News of Karen Jones resigning comes just days after the Advertiser revealed chairman Michael Parker will be stepping down.
    A press release is set to be issued later today or tomorrow, the Advertiser understands, which will say Ms Jones, a non-executive director, has left for "personal reasons".
    We revealed on Friday Mr Parker was "asked" to resign because he was against current interim chief executive, John Goulston, being included in the list of candidates to become permanent chief. Mr Parker will officially step down on December 31.
    Mike Bell, currently vice chair at NHS London Strategic Health Authority, will be installed as interim chair from January 2, 2013.
    Mr Bell will also undertake a review of governance which will decide who is appointed the trust's next chief executive.
    But the Advertiser understands the decision to make Mr Goulston permanently chief executive has already been made.
    The Advertiser also understands Mr Parker is resigning after becoming unhappy at the decision to install Mr Goulston. As a result, he has been "asked" to resign.
    The resignation forms the latest in a saga of instability at the top which has dogged the trust as it struggles to address failings highlighted in a damning health watchdog report earlier this year, which found lives were being put at risk.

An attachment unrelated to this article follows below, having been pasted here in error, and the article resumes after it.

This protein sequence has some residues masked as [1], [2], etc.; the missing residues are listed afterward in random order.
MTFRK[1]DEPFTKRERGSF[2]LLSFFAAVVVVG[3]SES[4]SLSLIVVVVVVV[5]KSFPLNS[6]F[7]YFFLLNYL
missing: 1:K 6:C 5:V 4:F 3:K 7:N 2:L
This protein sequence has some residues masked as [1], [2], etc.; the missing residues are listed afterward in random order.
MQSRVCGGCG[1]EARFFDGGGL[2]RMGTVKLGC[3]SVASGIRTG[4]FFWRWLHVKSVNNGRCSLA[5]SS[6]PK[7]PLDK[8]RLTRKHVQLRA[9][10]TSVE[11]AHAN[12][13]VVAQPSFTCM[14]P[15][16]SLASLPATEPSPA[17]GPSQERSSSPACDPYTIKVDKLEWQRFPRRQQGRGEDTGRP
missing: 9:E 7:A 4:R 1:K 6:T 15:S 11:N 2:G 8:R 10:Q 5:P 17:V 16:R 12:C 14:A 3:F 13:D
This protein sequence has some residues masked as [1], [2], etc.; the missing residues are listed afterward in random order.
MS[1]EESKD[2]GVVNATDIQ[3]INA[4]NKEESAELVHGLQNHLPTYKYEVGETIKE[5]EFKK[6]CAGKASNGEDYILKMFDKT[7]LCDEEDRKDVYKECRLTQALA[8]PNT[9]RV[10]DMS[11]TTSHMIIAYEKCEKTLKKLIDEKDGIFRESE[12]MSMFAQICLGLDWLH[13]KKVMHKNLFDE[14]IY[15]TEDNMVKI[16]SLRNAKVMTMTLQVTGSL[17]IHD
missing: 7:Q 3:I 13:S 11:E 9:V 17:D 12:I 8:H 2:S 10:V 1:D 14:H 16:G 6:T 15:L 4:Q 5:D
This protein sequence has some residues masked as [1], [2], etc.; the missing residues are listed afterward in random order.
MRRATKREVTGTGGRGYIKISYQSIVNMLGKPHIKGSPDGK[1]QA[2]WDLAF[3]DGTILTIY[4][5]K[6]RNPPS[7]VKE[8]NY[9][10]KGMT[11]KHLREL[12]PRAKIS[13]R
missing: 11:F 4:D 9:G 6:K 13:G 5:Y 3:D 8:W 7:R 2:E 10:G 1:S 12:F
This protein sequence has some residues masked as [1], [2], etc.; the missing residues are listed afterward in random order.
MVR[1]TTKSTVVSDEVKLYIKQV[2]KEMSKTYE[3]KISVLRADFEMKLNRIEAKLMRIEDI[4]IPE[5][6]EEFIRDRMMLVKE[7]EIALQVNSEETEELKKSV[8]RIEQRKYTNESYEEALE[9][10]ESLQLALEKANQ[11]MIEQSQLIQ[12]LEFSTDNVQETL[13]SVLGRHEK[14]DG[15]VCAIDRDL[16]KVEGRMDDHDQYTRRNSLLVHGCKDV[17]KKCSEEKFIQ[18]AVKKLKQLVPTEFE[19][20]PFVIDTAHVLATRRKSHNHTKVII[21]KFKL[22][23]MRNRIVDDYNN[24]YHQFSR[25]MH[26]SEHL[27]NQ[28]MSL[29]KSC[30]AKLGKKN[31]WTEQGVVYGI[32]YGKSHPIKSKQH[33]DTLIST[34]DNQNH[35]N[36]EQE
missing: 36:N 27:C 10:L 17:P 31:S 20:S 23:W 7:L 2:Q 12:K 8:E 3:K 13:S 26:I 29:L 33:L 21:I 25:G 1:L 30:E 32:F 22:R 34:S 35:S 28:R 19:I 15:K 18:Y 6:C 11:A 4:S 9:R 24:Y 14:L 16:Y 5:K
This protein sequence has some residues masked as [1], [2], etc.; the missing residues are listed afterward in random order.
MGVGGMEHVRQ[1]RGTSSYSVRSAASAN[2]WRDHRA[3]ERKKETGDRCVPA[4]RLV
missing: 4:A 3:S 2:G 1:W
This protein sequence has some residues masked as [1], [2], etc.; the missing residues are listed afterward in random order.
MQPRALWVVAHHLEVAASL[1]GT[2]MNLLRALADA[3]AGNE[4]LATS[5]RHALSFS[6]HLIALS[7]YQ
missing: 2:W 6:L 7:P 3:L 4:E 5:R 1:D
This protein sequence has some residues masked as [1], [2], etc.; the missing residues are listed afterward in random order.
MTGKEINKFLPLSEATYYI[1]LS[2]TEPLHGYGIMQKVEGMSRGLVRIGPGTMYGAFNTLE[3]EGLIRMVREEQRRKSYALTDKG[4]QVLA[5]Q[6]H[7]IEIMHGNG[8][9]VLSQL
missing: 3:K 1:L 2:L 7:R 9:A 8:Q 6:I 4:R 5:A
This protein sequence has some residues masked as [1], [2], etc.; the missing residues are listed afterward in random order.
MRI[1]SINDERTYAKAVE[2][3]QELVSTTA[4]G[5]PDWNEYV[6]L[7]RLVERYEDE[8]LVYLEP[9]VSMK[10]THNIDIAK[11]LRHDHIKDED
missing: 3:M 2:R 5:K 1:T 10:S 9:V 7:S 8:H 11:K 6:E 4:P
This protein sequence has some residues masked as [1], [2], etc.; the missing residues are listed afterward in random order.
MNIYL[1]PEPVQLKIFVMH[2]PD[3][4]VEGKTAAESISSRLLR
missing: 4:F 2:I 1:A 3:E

Read the full story of the week's events in Friday's edition of the Advertiser.

    BREAKING: Second Croydon University Hospital director resigns within days


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    A MOTORCYCLIST has been injured during a crash in New Addington.
    The man, in his 40s, is currently being treated by paramedics following the incident in Lodge Lane at 11.39am.
    No other vehicles are believed to have been involved in the crash.
    London Ambulance Service (LAS) have sent one ambulance and a single responder in a car to the scene.


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    A GROUP of churches is planning a lunch for hundreds of homeless families facing Christmas in a bed and breakfast.
    Croydon Churches Forum hopes to organise a party for 200 families currently in emergency accommodation in Gilroy Court Hotel in Thornton Heath.